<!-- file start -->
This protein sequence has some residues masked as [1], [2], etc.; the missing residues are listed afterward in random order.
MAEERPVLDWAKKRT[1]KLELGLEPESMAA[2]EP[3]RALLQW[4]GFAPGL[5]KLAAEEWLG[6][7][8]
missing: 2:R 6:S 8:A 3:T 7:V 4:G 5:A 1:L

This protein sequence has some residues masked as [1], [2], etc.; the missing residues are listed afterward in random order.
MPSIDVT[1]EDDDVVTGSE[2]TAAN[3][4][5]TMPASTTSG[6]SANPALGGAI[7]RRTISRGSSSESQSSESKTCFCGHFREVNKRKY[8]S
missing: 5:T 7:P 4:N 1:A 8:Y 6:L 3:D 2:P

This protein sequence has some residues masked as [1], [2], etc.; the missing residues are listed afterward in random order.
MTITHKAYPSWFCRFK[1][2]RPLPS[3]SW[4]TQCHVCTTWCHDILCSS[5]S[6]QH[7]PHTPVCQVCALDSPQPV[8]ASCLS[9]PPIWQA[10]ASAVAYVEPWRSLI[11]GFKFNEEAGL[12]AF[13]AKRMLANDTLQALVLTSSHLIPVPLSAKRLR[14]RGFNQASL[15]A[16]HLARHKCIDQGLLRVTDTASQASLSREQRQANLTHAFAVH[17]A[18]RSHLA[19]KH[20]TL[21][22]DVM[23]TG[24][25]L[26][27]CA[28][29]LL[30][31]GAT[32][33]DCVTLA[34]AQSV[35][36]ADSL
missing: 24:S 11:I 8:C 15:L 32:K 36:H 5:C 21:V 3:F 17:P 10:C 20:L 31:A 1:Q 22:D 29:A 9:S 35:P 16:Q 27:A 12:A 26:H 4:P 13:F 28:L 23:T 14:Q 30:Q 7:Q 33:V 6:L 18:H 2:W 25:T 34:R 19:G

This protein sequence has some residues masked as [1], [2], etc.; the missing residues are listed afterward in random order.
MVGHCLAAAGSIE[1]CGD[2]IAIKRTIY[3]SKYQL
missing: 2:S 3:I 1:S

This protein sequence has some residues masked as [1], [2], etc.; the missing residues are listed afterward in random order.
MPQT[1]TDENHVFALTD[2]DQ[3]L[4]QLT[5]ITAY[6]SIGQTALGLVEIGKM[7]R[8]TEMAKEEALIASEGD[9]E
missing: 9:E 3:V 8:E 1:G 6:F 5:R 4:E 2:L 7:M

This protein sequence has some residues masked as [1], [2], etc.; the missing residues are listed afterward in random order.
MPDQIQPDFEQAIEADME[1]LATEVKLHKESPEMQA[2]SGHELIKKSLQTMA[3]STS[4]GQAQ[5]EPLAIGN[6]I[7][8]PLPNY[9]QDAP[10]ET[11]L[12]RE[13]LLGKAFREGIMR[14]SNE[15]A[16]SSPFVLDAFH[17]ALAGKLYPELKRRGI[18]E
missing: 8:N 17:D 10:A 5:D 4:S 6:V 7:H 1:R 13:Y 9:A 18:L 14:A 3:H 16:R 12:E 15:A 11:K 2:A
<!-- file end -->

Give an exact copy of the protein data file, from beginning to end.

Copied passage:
This protein sequence has some residues masked as [1], [2], etc.; the missing residues are listed afterward in random order.
MAEERPVLDWAKKRT[1]KLELGLEPESMAA[2]EP[3]RALLQW[4]GFAPGL[5]KLAAEEWLG[6][7][8]
missing: 2:R 6:S 8:A 3:T 7:V 4:G 5:A 1:L

This protein sequence has some residues masked as [1], [2], etc.; the missing residues are listed afterward in random order.
MPSIDVT[1]EDDDVVTGSE[2]TAAN[3][4][5]TMPASTTSG[6]SANPALGGAI[7]RRTISRGSSSESQSSESKTCFCGHFREVNKRKY[8]S
missing: 5:T 7:P 4:N 1:A 8:Y 6:L 3:D 2:P

This protein sequence has some residues masked as [1], [2], etc.; the missing residues are listed afterward in random order.
MTITHKAYPSWFCRFK[1][2]RPLPS[3]SW[4]TQCHVCTTWCHDILCSS[5]S[6]QH[7]PHTPVCQVCALDSPQPV[8]ASCLS[9]PPIWQA[10]ASAVAYVEPWRSLI[11]GFKFNEEAGL[12]AF[13]AKRMLANDTLQALVLTSSHLIPVPLSAKRLR[14]RGFNQASL[15]A[16]HLARHKCIDQGLLRVTDTASQASLSREQRQANLTHAFAVH[17]A[18]RSHLA[19]KH[20]TL[21][22]DVM[23]TG[24][25]L[26][27]CA[28][29]LL[30][31]GAT[32][33]DCVTLA[34]AQSV[35][36]ADSL
missing: 24:S 11:I 8:C 15:L 32:K 36:H 5:C 21:V 3:F 17:P 10:C 20:L 31:A 1:Q 22:D 29:A 9:S 35:P 16:Q 27:A 12:A 26:H 4:P 13:F 28:L 23:T 14:Q 30:Q 7:Q 33:V 6:L 18:H 2:W 25:T 34:R 19:G

This protein sequence has some residues masked as [1], [2], etc.; the missing residues are listed afterward in random order.
MVGHCLAAAGSIE[1]CGD[2]IAIKRTIY[3]SKYQL
missing: 2:S 3:I 1:S

This protein sequence has some residues masked as [1], [2], etc.; the missing residues are listed afterward in random order.
MPQT[1]TDENHVFALTD[2]DQ[3]L[4]QLT[5]ITAY[6]SIGQTALGLVEIGKM[7]R[8]TEMAKEEALIASEGD[9]E
missing: 9:E 3:V 8:E 1:G 6:F 5:R 4:E 2:L 7:M

This protein sequence has some residues masked as [1], [2], etc.; the missing residues are listed afterward in random order.
MPDQIQPDFEQAIEADME[1]LATEVKLHKESPEMQA[2]SGHELIKKSLQTMA[3]STS[4]GQAQ[5]EPLAIGN[6]I[7][8]PLPNY[9]QDAP[10]ET[11]L[12]RE[13]LLGKAFREGIMR[14]SNE[15]A[16]SSPFVLDAFH[17]ALAGKLYPELKRRGI[18]E
missing: 8:N 17:D 10:A 5:D 4:S 6:V 7:H 1:R 13:Y 9:A 18:L 14:A 3:H 16:R 12:E 15:A 11:K 2:A